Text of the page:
One of the most exciting events of the year for students of film and media studies is also one of UCSB's best kept secrets. “Word Farm”, a student-run screenwriting workshop with working professionals from the television and film industries, begins its seventh year later this month. Some 30 students will spend three days – January 29-31 – developing and refining their screenplays and proposals under the tutelage of director Allison Anders (Mi Vida Loca, Grace of My Heart), former Writers Guild of America president Daniel Petrie (Beverly Hills Cop), writer and producer Cheri Steinkeller (Cheers, Teacher’s Pet), writer Jane Espenson (Buffy the Vampire Slayer, Gilmore Girls), and a host of other industry pros.
Word Farm is an intense – and productive – experience. Students, who do not have to be film and media studies majors, commit to working for three full days, and pay just a small fee ($45) to cover the cost of their meals. During the weekend, they will take seven classes (two on Friday, three on Saturday, and two more on Sunday), interacting with professionals on topics ranging from story structure and character development to getting past writer's block. At each session, the students develop and refine their screenplays, TV scripts, or even just their story ideas and “pitches”, working from different perspectives – how to block a scene or develop the narrative – and with different professionals. At the end of the weekend, they will have presented their stories multiple times and be closer to having a finished story or script.
Word Farm was conceived by Joe Palladino, undergraduate adviser for the Department of Film and Media Studies, and three former undergraduates who majored in film and media studies, Zach Hart, Tim Stout, and Ian Weinreich. The workshop is hosted by the Screenwriting Co-op, a student organization. The department focuses on film and media history, theory, and criticism and although it offers production courses, the undergraduate major is not a film production program. Even so, “we have always had active students who are very creative,” says Joe Palladino. “Our students have started their own creative forums for experiential learning – Word Farm, for writing, and the UCSB Camera Convention (“Cam Con”) for production.”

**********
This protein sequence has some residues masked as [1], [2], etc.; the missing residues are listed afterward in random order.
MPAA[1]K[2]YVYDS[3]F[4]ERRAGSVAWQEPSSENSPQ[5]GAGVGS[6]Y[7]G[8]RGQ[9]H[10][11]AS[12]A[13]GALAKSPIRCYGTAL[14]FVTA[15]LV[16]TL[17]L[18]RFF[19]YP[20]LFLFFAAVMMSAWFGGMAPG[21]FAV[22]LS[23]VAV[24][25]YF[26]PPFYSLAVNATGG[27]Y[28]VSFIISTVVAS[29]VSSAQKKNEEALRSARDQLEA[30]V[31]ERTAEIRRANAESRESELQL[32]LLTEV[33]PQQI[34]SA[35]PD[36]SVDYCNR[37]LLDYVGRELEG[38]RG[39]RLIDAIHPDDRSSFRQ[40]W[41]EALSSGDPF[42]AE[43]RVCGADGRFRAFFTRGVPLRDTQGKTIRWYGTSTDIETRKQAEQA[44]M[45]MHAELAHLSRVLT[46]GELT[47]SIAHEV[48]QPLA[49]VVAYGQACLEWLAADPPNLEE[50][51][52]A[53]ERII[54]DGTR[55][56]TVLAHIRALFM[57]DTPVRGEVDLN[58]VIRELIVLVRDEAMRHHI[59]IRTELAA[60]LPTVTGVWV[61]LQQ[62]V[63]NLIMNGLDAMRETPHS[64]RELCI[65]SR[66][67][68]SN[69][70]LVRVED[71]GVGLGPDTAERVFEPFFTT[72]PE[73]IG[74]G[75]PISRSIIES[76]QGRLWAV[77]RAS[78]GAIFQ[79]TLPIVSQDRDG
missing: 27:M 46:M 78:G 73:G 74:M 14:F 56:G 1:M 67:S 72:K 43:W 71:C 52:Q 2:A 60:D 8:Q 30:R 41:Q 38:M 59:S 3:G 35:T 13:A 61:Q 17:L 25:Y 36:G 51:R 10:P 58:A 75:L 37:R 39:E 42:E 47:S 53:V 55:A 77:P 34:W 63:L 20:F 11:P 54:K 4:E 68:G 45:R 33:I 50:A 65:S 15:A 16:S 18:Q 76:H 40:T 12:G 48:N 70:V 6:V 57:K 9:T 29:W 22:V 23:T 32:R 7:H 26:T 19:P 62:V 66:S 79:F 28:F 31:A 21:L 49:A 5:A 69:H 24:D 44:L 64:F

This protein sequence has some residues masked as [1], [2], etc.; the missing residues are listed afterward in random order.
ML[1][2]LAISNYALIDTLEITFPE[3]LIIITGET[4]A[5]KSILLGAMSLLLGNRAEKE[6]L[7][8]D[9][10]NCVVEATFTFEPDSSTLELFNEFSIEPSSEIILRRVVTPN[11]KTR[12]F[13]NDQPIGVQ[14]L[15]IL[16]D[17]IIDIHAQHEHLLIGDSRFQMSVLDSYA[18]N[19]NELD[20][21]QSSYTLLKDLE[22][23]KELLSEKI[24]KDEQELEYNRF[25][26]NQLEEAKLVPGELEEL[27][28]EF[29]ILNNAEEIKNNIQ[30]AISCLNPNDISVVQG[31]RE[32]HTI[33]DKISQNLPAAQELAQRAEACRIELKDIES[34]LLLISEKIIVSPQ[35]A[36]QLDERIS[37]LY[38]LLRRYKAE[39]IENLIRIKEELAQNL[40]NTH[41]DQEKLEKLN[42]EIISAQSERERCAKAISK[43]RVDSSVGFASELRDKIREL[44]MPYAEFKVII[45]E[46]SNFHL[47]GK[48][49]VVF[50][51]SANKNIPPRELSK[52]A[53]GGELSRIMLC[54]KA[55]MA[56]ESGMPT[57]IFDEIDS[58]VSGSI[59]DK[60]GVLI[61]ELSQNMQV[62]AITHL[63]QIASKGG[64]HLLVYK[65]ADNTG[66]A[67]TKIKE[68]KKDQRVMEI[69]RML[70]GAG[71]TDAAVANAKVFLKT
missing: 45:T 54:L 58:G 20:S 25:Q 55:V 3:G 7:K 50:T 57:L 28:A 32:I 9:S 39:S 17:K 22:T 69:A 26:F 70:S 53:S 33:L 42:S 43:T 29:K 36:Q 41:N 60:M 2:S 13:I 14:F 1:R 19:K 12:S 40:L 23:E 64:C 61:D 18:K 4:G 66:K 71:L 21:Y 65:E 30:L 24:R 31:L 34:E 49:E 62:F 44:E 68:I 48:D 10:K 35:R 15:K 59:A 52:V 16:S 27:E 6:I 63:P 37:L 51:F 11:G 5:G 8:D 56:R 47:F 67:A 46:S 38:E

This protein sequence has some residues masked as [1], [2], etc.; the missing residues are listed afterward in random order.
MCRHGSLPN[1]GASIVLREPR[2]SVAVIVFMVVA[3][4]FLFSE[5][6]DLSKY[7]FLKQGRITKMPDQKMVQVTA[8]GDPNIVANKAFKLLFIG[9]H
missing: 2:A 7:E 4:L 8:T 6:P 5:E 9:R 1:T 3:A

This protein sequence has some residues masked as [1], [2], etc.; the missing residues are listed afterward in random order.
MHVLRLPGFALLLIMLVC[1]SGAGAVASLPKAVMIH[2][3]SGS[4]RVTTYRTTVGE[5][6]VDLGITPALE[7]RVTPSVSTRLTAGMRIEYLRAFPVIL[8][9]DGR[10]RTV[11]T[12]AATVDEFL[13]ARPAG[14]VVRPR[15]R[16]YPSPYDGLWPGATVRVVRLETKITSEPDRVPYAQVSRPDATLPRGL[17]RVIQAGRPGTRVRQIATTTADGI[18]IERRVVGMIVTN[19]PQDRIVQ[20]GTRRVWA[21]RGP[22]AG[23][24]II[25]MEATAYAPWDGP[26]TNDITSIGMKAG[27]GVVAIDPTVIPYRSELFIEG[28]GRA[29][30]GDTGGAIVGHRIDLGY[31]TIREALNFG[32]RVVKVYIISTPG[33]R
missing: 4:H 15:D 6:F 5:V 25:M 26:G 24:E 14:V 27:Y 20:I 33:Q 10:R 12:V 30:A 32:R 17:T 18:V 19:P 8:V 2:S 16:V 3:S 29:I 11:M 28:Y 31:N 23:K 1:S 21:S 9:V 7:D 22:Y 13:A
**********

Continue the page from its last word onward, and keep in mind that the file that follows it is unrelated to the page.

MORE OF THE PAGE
Although organized largely by students, Word Farm and CamCon, which takes place in the spring, are known for the high level of participation and commitment by industry professionals. They are not paid for their time, and many come back year after year and become mentors to the students. Tom Lazarus, son of former film executive and UCSB lecturer Paul Lazarus, has taken on a number of past “farmers” as production assistants on his films. Writer and director Allison Anders, UCSB professor of film and media studies, says “it's always such a learning experience for ME to participate in Word Farm.
The enthusiasm and passion of the students reconnects me to that in myself and never fails to inspire me.”
The possibility of finding a mentor is one of the most important opportunities offered by Word Farm. Students may take part in successive years and can develop working relationships with the writers over time. One student, Hunter Daniels, who is still an undergraduate, is being mentored by Michael Miner, writer of Robocop, and is already pitching projects to studios. Other participating writers have less experience in Hollywood but can offer the perspective of “someone who is finding his or her footing and getting established,” says Palladino. “What matters is that our students become inspired by someone who is willing to help them.”
“Word Farm is a way to help young screenwriters to focus on their craft,” Palladino continues. “Why they want to write their stories, how to develop the stories, and ultimately getting them in a chair and starting to write their stories.”
January 25, 2010